Orudis is a painkiller used to treat pain caused by certain medical conditions. Doctors prescribe Ketoprofen to treat mild to moderate pain and inflammation caused rheumatoid arthritis, osteoarthritis, gout, and dysmenorrhea.
Orudis belongs to a class of painkillers called non-steroidal anti-inflammatory agents NSAIDS. It works by lowering substances in the blood responsible for pain and inflammation in the body.
Orudis is available in extended-release capsules for the treatment of arthritis-related pain. Orudis does not have fast onset so therefore not useful in treating pain quickly.
Like most other NSAIDS, Ketoprofen has other effects like reducing blood’s ability to form clots. Ketoprofen is a prescription drug.
When used for long periods or at high doses, Ketoprofen is known to increase the risk of fatal heart attack or stroke, especially in patients with or having a history of heart disease. Ketoprofen may also promote bleeding in the stomach or intestines, which can be fatal in elderly and very sick patients.
These serious conditions can occur anytime while using Ketoprofen, often without warning. Ketoprofen must be taken only according to doctor’s instructions.
Before using Orudis, you must know all about the risks and complications associated with it. Orudis must be used very cautiously in patients with heart disease. Use of Orudis may cause a heart attack or stroke, which can result in death. Anyone using Ketoprofen must be aware of the risk of stroke and heart attack, and so must take precautions.
Ketoprofen is highly contraindicated in individuals scheduled or recovering from heart bypass procedures.
Tell your doctor if you previously experienced allergies to Ketoprofen or other NSAID drugs like Aspirin, Celecoxib, and Ibuprofen. You cannot use Ketoprofen if you are allergic to it. You cannot take Ketoprofen if you are also taking the drug Probenecid.
Ketoprofen may cause bleeding in the stomach or intestines, which can result in serious internal bleeding. Bleeding can occur anytime while using Ketoprofen, often without warning. Older patients are more vulnerable to this adverse effect of Ketoprofen.
Tell the doctor if you consume large quantities of alcohol or if you are using tobacco. Tobacco and alcohol can increase the risk of Ketoprofen’s adverse effects. Tell the doctor all the medical problems you have before using Ketoprofen.
The doctor need to know if you have the following health issues:
Do not take Ketoprofen if you are pregnant or breastfeeding. Ketoprofen is an FDA pregnancy category C drug, which means it may cause harm to the unborn baby when given to pregnant patients. Ketoprofen is especially hazardous to patients in their last 3 months of pregnancy. Do not breastfeed while receiving Ketoprofen because it may be expressed in breast milk.
The full safety and effectiveness profile of Ketoprofen in children and patients less than 18 years of age is not known.
Tell the doctor if you are drinking large quantities of alcohol before receiving Ketoprofen. Taking alcohol can increase the risk of stomach bleeding and hypertension caused by Ketoprofen. Tel
l the doctor all the medications you take before receiving Ketoprofen to prevent drug interactions.
The doctor will need to know if you are taking the following medications:
For gout, Ketorolac is usually taken every 6 hours until the gouty attack is resolved, which happens in 2 to 3 days.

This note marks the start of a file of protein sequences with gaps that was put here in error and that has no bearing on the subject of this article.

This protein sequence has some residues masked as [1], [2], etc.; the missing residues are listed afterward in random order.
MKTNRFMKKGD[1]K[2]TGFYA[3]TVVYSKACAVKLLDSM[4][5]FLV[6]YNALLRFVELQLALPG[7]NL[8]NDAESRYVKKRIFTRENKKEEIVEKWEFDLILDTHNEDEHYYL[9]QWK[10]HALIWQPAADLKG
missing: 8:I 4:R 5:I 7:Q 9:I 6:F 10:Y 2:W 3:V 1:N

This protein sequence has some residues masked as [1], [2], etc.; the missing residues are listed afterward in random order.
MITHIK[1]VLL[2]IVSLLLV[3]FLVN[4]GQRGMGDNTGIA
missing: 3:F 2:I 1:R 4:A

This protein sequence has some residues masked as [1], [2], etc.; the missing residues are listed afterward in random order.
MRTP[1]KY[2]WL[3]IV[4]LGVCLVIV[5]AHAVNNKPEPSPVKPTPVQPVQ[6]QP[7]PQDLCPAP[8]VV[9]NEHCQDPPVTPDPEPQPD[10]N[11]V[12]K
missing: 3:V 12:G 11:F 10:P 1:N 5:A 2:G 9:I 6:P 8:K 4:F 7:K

For pain, Ketorolac is taken every 6 to hours. For fever, Ketoprofen is taken every 4 to 6 hours; the dose can be increased if the fever does not improve within an hour.
For dysmenorrhea, Ketoprofen is taken every 6 to 8 hours.
Do not open, chew, break or crush extended-release Ketoprofen tablets.
The maximum dose of Ketoprofen is 300 mg per day. Always follow doctor’s instructions in receiving Ketoprofen.
Always take Ketoprofen with a full glass of water. Ketoprofen can be taken with food to reduce stomach upset, although it may not reduce the risk of bleeding in the stomach and intestines.
If you missed a dose of Ketoprofen, take it as soon as you remember. If it is almost time for the next dose, skip the missed dose and return to original dosing. Do not take two doses of Ketoprofen at once.
Taking too much Ketoprofen tablets can result in overdose, which can cause serious side effects. If this happens, call local poison control hotlines for emergency medical advice.
Store Ketoprofen in its original packaging away at room temperature away from heat, moisture and light.
4 Precautions to Take
In using Orudis, you must be careful and take some precautions as advised by your doctor. Orudis may make you drowsy and dizzy, so avoid driving or performing unsafe tasks after taking medication.
Orudis can cause stomach ulcers and bleeding, especially when taken in high doses (more than 100 mg per day), drink alcohol, or smoke tobacco. Taking Orudis with food does not appear to reduce the risk of bleeding in the digestive tract.
vomited blood or a liquid that looks like coffee grounds
Only use Ketoprofen as directed by the doctor. Do not use less or more than the amount prescribed.
Taking other NSAID drugs (like Ibuprofen and Aspirin) with Ketoprofen increase risks of side effects. Do not take other drugs, including prescription and over-the-counter drugs, without your doctor’s advice.
The doctor will schedule you to regular clinic appointments and lab tests while you receive Ketoprofen to monitor your condition and detect early signs of side effects. Make sure to keep up with all the appointments.
Elderly patients taking Ketoprofen need close monitoring because they are more sensitive to its effects.
If you became pregnant or breastfeed while receiving Ketoprofen, call your doctor immediately.
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